CHINA IS THE FINTECH KING
According to Investopedia http://www.investopedia.com/terms/f/fintech.asp#ixzz4fOKMHyUp Fintech is a portmanteau of financial technology that describes an emerging financial services sector in the 21st century. Originally, the term applied to technology applied to the back-end of established consumer and trade financial institutions. Since the end of the first decade of the 21st century, the term has expanded to include any technological innovation in the financial sector, including innovations in financial literacy and education, retail banking, investment and even crypto-currencies like bitcoin.
Financial Institutions are gearing up to either compete with or join forces with Fintech company’s. the smart one’s are partnering. The largest populous available for Fintech is China.
A small but emerging Fintech Company, First Global Data (TSX,V: FGD) has recently established itself as a potential player in this hefty market. FIRST GLOBAL AND LIANLIAN PAY TO LAUNCH SOCIAL MESSAGING PAYMENTS AND REMITTANCE SERVICE TO OVER 100 MILLION USERS AND MERCHANT PARTNERS. http://www.stockhouse.com/news/press-releases/2017/04/19/first-global-and-lianlian-pay-to-launch-social-messaging-payments-and
The challenge for First Global and other company’s in its space is to get as many users before its competitors do. That’s where having strong relationships pay off.
“China’s financial technology sector is taking off, allowing customers to easily make payments, obtain loans and invest online. In fact, global fintech venture capital investment has driven China’s industry, as financial technology overtakes traditional banking channels as a complement to technological changes. This contrasts with overall global declining investment in fintech, and is a sign of China’s attractiveness as an up-and-coming supplier of fintech, with a potentially huge demand payoff. Still, China’s fintech growth is not without its challenges.
China as global fintech leader
Venture capital investment in Chinese financial technology firms surpassed $6.7 billion in 2016. The reason for this is simple: China is home to the largest markets for digital payments and online lending. About 40% of consumers use new payment methods. As a result, China boasts the world’s four largest fintech “unicorns,” or startups valued at over $1 billion, including Ant Financial, Lufax, JD Finance and Qufenqi. These firms received large amounts of funding in 2016, with Ant Financial alone receiving $4.5 billion.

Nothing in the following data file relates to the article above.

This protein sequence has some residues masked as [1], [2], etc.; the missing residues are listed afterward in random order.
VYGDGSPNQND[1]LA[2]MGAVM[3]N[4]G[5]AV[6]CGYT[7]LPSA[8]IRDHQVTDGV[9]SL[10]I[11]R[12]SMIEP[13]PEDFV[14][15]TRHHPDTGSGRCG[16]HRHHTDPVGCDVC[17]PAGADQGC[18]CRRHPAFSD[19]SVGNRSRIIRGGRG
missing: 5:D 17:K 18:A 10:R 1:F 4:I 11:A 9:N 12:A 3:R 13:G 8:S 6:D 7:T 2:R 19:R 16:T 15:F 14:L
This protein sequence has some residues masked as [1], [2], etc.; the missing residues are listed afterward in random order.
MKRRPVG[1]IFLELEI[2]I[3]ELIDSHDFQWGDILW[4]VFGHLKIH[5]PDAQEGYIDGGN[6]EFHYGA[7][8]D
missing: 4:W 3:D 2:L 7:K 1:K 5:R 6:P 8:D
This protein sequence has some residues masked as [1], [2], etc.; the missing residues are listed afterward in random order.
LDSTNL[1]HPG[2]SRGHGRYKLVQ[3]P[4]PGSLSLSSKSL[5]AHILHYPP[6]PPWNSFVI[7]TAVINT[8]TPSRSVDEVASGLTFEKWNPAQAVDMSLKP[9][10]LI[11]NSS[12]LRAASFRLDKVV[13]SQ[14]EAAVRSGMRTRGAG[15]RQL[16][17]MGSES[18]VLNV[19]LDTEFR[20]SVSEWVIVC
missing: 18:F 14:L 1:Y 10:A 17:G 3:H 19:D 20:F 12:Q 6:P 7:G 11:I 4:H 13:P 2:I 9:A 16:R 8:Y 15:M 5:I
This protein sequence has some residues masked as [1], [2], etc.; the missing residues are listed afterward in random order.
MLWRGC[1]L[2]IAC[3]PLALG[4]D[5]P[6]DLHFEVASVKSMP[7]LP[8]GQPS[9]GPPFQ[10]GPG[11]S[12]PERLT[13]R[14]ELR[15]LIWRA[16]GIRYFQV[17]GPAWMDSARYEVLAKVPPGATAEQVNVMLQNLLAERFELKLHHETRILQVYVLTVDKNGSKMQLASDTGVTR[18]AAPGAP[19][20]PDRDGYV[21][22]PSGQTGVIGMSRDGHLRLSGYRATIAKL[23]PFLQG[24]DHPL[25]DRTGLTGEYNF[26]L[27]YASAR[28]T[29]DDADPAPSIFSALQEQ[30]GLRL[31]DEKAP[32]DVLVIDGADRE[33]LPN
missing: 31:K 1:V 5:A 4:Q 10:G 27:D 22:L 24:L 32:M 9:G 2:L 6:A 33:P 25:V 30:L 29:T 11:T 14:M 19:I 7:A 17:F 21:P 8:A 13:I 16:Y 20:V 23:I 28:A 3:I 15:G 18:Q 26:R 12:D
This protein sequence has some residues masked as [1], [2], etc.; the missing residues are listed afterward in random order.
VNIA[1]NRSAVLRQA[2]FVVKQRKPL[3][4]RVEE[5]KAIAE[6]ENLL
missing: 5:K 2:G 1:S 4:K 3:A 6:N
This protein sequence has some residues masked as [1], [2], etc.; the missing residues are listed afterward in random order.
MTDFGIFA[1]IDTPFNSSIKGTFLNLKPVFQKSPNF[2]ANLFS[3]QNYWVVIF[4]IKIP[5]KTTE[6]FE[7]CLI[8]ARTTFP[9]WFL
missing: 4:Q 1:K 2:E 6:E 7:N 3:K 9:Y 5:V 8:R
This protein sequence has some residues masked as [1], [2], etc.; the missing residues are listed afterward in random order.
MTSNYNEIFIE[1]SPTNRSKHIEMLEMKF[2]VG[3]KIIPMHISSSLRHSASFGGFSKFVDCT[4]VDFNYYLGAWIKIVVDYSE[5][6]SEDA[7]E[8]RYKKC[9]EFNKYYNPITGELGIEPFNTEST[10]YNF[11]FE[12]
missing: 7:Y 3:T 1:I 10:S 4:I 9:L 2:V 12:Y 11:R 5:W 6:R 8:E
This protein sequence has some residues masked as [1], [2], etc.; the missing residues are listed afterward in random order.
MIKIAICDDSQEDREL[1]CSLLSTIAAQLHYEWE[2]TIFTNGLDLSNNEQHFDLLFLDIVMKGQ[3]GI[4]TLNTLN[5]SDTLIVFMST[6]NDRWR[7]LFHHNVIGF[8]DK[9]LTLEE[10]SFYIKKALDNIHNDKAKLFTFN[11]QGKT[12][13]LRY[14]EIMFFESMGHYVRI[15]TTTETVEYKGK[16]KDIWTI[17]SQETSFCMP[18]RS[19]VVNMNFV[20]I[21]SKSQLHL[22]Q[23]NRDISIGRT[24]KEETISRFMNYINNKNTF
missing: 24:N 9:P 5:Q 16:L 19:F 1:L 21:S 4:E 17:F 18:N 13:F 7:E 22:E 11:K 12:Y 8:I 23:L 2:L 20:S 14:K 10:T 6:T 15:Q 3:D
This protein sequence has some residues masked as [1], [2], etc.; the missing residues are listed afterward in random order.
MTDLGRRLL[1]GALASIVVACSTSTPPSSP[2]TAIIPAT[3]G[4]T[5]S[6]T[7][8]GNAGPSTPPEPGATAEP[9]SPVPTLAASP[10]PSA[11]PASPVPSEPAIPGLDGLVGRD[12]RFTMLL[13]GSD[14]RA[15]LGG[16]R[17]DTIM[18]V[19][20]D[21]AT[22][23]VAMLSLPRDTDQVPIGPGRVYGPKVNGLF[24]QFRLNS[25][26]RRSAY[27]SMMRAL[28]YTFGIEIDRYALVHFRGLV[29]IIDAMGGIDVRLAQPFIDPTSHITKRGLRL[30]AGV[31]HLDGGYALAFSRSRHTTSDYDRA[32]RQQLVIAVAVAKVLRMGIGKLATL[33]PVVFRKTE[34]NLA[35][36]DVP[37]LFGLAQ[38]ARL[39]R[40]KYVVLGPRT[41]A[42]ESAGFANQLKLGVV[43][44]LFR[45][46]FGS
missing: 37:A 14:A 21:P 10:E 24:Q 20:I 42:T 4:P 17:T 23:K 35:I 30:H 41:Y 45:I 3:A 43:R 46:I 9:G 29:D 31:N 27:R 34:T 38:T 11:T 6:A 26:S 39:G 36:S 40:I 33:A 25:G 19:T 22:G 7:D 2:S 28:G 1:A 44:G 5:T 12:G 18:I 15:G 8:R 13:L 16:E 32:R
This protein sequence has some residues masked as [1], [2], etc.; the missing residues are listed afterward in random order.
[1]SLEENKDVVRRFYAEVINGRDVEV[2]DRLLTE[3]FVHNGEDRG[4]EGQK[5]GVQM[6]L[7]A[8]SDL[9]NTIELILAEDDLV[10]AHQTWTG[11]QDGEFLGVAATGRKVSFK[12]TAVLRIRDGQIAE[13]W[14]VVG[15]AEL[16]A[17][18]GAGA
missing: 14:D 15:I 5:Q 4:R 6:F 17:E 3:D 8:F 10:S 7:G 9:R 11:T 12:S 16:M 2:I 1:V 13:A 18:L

Recent deals reveal that fintech firms are getting funded and also funding other firms. China Rapid Finance, a peer to peer lending company, has been approved for listing on the New York Stock Exchange and is planning to raise $100 million for its IPO. Chinese fintech firm CreditEase signed an agreement to provide up to $1.4 billion in funding to American real estate firm Tishman Speyer through sales of its wealth management products. Tishman has over 17 million square feet of real estate projects already in China.
How is fintech on the rise in China?
Fintech is on the rise in China, and can be found everywhere. Shoppers can make payments using bar codes on their phones or scanning a QR code and paying through WeChat or Alipay. Investors place funds into online investment funds, such as Yu’e Bao. Individuals can obtain insurance coverage online, or access online brokerage and personal finance websites.
Fintech in China is also innovative. Some firms, such as ChinaPnR, analyze biometrics to ensure transaction security. Other fintech firms incorporate big data in order to determine whether potential clients are credit risks. For example, online lender Dumaio uses big data to approve or decline borrowers on their mobile devices. Business strategy is also innovative, striving to fulfill the needs to underserved groups, such as students, laborers, and rural residents. Anxindeli, for one, provides financial services to the agriculture industry.
Online payments are predicted to rise, as e-commerce continues to expand and online payments multiply. JP Morgan estimates that online payments will rise four-fold by 2020. This could mean widening profits for Alibaba and Tencent, holding 55% and 33% of the online payment market already. Online shoppers contribute statistics to the big data troves of these major fintech players, which also lends the incumbents greater credit access.
China’s fintech sector is on the rise, and despite some challenges, the industry appears to be a bright spot in China’s economy. Both demand and supply factors remain strong, and should continue to drive global growth in the sector.” SaraHsuChina.
The race to capitalize on China’s hot fintech market is on. Out of all of the players, the proverbial statement applies, “only the strong will survive.”
Dr. Kal KoTECHa
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